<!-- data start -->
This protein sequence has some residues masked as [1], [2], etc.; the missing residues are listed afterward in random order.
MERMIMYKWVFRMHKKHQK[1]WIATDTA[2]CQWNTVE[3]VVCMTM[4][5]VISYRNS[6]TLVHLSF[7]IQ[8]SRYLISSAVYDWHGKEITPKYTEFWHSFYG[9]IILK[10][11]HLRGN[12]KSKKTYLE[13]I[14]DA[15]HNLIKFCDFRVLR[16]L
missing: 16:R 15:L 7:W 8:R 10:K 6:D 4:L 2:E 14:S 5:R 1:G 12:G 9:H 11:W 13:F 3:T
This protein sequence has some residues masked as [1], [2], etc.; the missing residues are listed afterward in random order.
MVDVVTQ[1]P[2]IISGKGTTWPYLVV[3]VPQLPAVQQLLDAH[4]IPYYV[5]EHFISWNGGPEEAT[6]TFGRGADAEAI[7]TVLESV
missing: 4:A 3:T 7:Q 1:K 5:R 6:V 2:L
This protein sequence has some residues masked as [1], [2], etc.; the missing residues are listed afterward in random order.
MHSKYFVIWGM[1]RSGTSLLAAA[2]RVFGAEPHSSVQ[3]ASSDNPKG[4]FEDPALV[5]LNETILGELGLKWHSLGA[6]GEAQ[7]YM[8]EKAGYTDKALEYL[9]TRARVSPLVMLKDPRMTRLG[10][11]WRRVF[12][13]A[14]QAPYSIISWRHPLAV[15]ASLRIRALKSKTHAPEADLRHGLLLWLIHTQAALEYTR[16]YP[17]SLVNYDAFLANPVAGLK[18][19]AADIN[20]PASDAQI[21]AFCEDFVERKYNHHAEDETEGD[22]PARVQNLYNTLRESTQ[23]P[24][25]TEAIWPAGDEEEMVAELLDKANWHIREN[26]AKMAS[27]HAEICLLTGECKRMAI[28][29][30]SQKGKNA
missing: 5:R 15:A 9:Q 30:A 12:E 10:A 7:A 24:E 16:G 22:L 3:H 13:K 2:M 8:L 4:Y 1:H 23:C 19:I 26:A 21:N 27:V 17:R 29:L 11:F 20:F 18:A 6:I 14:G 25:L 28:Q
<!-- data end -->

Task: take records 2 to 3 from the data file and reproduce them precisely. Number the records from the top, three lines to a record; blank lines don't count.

This protein sequence has some residues masked as [1], [2], etc.; the missing residues are listed afterward in random order.
MVDVVTQ[1]P[2]IISGKGTTWPYLVV[3]VPQLPAVQQLLDAH[4]IPYYV[5]EHFISWNGGPEEAT[6]TFGRGADAEAI[7]TVLESV
missing: 4:A 3:T 7:Q 1:K 5:R 6:V 2:L
This protein sequence has some residues masked as [1], [2], etc.; the missing residues are listed afterward in random order.
MHSKYFVIWGM[1]RSGTSLLAAA[2]RVFGAEPHSSVQ[3]ASSDNPKG[4]FEDPALV[5]LNETILGELGLKWHSLGA[6]GEAQ[7]YM[8]EKAGYTDKALEYL[9]TRARVSPLVMLKDPRMTRLG[10][11]WRRVF[12][13]A[14]QAPYSIISWRHPLAV[15]ASLRIRALKSKTHAPEADLRHGLLLWLIHTQAALEYTR[16]YP[17]SLVNYDAFLANPVAGLK[18][19]AADIN[20]PASDAQI[21]AFCEDFVERKYNHHAEDETEGD[22]PARVQNLYNTLRESTQ[23]P[24][25]TEAIWPAGDEEEMVAELLDKANWHIREN[26]AKMAS[27]HAEICLLTGECKRMAI[28][29][30]SQKGKNA
missing: 5:R 15:A 9:Q 30:A 12:E 10:A 7:A 24:E 16:G 22:L 3:H 13:K 2:M 8:L 4:Y 1:H 23:C 19:I 26:A 21:N 27:V 17:R 29:L 11:F 20:F 18:A 6:I 14:G 25:L 28:Q